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A simple heuristic for Internet-based evidence search in primary care: a randomized controlled trial

Overview of attention for article published in Advances in Medical Education and Practice, August 2016
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A simple heuristic for Internet-based evidence search in primary care: a randomized controlled trial
Published in
Advances in Medical Education and Practice, August 2016
DOI 10.2147/amep.s78385
Pubmed ID

Andreas Eberbach, Annette Becker, Justine Rochon, Holger Finkemeier, Achim Wagner, Norbert Donner-Banzhoff


General practitioners (GPs) are confronted with a wide variety of clinical questions, many of which remain unanswered. In order to assist GPs in finding quick, evidence-based answers, we developed a learning program (LP) with a short interactive workshop based on a simple three-step-heuristic to improve their search and appraisal competence (SAC). We evaluated the LP effectiveness with a randomized controlled trial (RCT). Participants (intervention group [IG] n=20; control group [CG] n=31) rated acceptance and satisfaction and also answered 39 knowledge questions to assess their SAC. We controlled for previous knowledge in content areas covered by the test. Main outcome - SAC: within both groups, the pre-post test shows significant (P=0.00) improvements in correctness (IG 15% vs CG 11%) and confidence (32% vs 26%) to find evidence-based answers. However, the SAC difference was not significant in the RCT. Most workshop participants rated "learning atmosphere" (90%), "skills acquired" (90%), and "relevancy to my practice" (86%) as good or very good. The LP-recommendations were implemented by 67% of the IG, whereas 15% of the CG already conformed to LP recommendations spontaneously (odds ratio 9.6, P=0.00). After literature search, the IG showed a (not significantly) higher satisfaction regarding "time spent" (IG 80% vs CG 65%), "quality of information" (65% vs 54%), and "amount of information" (53% vs 47%). Long-standing established GPs have a good SAC. Despite high acceptance, strong learning effects, positive search experience, and significant increase of SAC in the pre-post test, the RCT of our LP showed no significant difference in SAC between IG and CG. However, we suggest that our simple decision heuristic merits further investigation.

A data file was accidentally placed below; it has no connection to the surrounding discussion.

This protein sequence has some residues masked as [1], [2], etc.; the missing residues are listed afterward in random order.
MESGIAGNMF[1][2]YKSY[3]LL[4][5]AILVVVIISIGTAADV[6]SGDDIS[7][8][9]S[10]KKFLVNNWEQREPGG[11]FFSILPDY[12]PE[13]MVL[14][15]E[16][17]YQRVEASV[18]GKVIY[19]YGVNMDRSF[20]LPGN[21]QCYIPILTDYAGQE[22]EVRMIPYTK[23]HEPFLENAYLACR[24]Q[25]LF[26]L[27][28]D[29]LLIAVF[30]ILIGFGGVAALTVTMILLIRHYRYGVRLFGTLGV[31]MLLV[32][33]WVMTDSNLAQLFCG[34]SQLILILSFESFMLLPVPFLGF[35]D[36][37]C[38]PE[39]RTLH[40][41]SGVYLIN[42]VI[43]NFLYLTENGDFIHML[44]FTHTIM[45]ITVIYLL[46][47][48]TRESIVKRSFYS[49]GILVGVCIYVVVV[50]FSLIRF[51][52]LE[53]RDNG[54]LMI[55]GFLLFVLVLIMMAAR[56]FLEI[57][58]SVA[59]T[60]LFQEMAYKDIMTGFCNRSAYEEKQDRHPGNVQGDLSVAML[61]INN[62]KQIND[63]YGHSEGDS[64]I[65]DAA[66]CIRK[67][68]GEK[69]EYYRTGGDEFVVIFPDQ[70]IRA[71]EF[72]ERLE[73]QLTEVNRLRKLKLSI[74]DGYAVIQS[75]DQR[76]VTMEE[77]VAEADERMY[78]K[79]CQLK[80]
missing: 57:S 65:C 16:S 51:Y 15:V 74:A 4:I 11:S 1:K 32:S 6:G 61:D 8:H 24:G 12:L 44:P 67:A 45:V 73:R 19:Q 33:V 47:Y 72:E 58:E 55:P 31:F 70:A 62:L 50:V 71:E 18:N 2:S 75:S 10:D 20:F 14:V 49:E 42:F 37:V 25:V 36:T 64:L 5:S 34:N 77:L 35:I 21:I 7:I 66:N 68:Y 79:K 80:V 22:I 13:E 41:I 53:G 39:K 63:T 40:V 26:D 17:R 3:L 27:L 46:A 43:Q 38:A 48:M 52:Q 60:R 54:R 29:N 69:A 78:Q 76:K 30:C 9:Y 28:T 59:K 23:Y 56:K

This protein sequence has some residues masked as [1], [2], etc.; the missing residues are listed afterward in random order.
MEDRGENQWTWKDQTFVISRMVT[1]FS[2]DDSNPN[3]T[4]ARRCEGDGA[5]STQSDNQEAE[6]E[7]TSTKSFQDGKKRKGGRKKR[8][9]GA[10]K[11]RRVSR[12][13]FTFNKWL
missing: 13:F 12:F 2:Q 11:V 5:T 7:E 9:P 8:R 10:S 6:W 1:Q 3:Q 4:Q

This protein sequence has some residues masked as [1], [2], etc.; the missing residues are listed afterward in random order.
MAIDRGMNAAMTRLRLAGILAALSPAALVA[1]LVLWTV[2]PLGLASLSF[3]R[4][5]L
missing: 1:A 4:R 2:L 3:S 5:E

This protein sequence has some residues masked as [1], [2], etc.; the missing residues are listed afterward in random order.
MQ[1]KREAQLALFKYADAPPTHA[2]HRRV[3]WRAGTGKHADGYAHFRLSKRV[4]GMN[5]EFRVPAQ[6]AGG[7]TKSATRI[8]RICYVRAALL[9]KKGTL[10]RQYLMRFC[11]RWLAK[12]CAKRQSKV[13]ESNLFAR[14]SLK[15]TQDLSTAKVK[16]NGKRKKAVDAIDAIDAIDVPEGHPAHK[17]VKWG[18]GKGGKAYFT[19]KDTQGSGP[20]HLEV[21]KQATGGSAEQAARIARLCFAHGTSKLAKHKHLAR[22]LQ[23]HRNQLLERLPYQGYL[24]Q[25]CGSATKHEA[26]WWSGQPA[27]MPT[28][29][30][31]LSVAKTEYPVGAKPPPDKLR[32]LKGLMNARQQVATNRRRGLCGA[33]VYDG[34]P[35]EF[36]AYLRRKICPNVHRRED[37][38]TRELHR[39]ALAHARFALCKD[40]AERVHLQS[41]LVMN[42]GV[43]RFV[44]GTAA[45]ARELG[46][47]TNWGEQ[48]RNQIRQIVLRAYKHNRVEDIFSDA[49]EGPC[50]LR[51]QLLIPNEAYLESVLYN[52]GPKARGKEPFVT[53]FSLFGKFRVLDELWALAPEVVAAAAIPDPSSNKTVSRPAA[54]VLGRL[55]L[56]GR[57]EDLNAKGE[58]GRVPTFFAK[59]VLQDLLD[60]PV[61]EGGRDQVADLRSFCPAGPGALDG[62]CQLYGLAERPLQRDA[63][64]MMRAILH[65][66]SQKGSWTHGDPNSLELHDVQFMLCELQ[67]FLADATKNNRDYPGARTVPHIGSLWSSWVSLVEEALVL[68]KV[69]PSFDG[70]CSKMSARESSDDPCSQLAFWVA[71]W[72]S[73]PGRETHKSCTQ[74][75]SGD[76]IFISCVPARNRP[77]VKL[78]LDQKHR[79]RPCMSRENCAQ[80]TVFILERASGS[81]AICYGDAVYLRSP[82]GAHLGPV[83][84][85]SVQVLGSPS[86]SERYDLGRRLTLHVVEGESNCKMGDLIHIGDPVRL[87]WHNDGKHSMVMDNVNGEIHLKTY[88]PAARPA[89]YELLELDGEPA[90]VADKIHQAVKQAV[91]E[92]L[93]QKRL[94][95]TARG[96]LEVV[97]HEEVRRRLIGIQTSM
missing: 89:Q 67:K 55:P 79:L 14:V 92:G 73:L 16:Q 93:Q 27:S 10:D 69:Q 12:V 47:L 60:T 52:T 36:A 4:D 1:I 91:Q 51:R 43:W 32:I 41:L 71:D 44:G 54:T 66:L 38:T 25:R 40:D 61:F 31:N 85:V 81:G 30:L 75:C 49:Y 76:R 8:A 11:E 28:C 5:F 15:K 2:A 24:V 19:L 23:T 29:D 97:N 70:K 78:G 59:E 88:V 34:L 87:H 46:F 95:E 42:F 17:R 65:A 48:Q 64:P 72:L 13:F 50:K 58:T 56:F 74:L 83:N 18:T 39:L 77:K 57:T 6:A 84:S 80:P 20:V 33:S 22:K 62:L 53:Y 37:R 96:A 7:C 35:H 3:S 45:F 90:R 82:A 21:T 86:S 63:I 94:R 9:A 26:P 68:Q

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Mendeley readers

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Geographical breakdown

Country Count As %
Unknown 7 100%

Demographic breakdown

Readers by professional status Count As %
Student > Master 2 29%
Student > Ph. D. Student 1 14%
Other 1 14%
Researcher 1 14%
Unspecified 1 14%
Other 0 0%
Unknown 1 14%
Readers by discipline Count As %
Medicine and Dentistry 5 71%
Unspecified 1 14%
Unknown 1 14%